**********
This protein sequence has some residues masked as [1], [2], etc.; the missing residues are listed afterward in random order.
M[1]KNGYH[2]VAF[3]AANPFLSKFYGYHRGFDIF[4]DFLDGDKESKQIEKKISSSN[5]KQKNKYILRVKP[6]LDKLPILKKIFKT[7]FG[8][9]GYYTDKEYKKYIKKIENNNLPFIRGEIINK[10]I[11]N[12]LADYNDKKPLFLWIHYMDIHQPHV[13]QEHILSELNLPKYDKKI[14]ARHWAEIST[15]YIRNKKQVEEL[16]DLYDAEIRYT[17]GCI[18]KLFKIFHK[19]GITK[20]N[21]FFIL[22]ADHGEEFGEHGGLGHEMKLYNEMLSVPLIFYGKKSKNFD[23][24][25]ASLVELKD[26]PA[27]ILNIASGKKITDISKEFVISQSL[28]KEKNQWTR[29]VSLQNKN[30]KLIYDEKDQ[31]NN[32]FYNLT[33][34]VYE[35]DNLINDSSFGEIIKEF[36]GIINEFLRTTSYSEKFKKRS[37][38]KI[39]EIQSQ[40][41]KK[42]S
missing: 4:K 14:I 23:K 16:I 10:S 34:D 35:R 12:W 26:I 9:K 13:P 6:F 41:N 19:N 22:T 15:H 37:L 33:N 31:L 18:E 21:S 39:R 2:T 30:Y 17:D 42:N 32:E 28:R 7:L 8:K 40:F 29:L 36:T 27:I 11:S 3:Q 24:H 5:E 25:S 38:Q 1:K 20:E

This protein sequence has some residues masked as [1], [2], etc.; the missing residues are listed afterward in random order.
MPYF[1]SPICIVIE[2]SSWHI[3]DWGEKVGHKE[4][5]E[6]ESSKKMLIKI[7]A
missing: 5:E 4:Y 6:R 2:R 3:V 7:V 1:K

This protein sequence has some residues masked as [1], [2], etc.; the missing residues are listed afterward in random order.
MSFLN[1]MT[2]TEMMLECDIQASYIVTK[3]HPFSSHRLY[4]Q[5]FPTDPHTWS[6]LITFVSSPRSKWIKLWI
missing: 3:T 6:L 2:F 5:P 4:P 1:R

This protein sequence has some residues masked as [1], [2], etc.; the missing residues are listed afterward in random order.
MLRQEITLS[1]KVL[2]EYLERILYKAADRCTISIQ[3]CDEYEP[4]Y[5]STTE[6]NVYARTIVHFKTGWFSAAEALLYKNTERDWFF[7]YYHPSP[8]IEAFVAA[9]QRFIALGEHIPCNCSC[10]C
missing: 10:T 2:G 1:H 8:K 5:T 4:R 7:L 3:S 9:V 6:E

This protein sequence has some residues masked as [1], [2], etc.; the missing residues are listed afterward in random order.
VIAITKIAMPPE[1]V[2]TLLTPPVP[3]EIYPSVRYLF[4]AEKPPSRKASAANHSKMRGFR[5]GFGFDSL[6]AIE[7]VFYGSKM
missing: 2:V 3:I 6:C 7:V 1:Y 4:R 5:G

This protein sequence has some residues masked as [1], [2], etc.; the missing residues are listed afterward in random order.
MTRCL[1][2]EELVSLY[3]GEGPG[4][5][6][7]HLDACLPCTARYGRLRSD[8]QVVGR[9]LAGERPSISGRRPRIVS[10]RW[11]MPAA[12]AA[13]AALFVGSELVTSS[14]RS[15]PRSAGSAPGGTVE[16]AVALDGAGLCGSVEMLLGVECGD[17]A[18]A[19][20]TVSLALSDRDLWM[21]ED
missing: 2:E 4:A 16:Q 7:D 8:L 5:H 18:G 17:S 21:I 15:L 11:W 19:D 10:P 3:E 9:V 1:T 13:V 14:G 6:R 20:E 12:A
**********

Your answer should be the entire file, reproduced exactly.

This protein sequence has some residues masked as [1], [2], etc.; the missing residues are listed afterward in random order.
M[1]KNGYH[2]VAF[3]AANPFLSKFYGYHRGFDIF[4]DFLDGDKESKQIEKKISSSN[5]KQKNKYILRVKP[6]LDKLPILKKIFKT[7]FG[8][9]GYYTDKEYKKYIKKIENNNLPFIRGEIINK[10]I[11]N[12]LADYNDKKPLFLWIHYMDIHQPHV[13]QEHILSELNLPKYDKKI[14]ARHWAEIST[15]YIRNKKQVEEL[16]DLYDAEIRYT[17]GCI[18]KLFKIFHK[19]GITK[20]N[21]FFIL[22]ADHGEEFGEHGGLGHEMKLYNEMLSVPLIFYGKKSKNFD[23][24][25]ASLVELKD[26]PA[27]ILNIASGKKITDISKEFVISQSL[28]KEKNQWTR[29]VSLQNKN[30]KLIYDEKDQ[31]NN[32]FYNLT[33][34]VYE[35]DNLINDSSFGEIIKEF[36]GIINEFLRTTSYSEKFKKRS[37][38]KI[39]EIQSQ[40][41]KK[42]S
missing: 4:K 14:I 23:K 16:I 10:S 34:D 35:R 12:W 26:I 9:K 13:P 6:F 41:N 19:N 22:T 15:H 37:L 33:N 31:L 18:E 21:S 39:R 2:T 30:Y 17:D 42:N 32:E 28:R 7:L 8:K 40:F 29:L 36:T 27:I 11:S 3:Q 24:H 5:E 25:S 38:Q 1:K 20:E

This protein sequence has some residues masked as [1], [2], etc.; the missing residues are listed afterward in random order.
MPYF[1]SPICIVIE[2]SSWHI[3]DWGEKVGHKE[4][5]E[6]ESSKKMLIKI[7]A
missing: 5:E 4:Y 6:R 2:R 3:V 7:V 1:K

This protein sequence has some residues masked as [1], [2], etc.; the missing residues are listed afterward in random order.
MSFLN[1]MT[2]TEMMLECDIQASYIVTK[3]HPFSSHRLY[4]Q[5]FPTDPHTWS[6]LITFVSSPRSKWIKLWI
missing: 3:T 6:L 2:F 5:P 4:P 1:R

This protein sequence has some residues masked as [1], [2], etc.; the missing residues are listed afterward in random order.
MLRQEITLS[1]KVL[2]EYLERILYKAADRCTISIQ[3]CDEYEP[4]Y[5]STTE[6]NVYARTIVHFKTGWFSAAEALLYKNTERDWFF[7]YYHPSP[8]IEAFVAA[9]QRFIALGEHIPCNCSC[10]C
missing: 10:T 2:G 1:H 8:K 5:T 4:R 7:L 3:S 9:V 6:E

This protein sequence has some residues masked as [1], [2], etc.; the missing residues are listed afterward in random order.
VIAITKIAMPPE[1]V[2]TLLTPPVP[3]EIYPSVRYLF[4]AEKPPSRKASAANHSKMRGFR[5]GFGFDSL[6]AIE[7]VFYGSKM
missing: 2:V 3:I 6:C 7:V 1:Y 4:R 5:G

This protein sequence has some residues masked as [1], [2], etc.; the missing residues are listed afterward in random order.
MTRCL[1][2]EELVSLY[3]GEGPG[4][5][6][7]HLDACLPCTARYGRLRSD[8]QVVGR[9]LAGERPSISGRRPRIVS[10]RW[11]MPAA[12]AA[13]AALFVGSELVTSS[14]RS[15]PRSAGSAPGGTVE[16]AVALDGAGLCGSVEMLLGVECGD[17]A[18]A[19][20]TVSLALSDRDLWM[21]ED
missing: 2:E 4:A 16:Q 7:D 8:L 5:H 18:G 17:S 21:I 15:L 11:W 19:D 10:P 3:E 9:V 1:T 13:V 14:G 6:R 20:E 12:A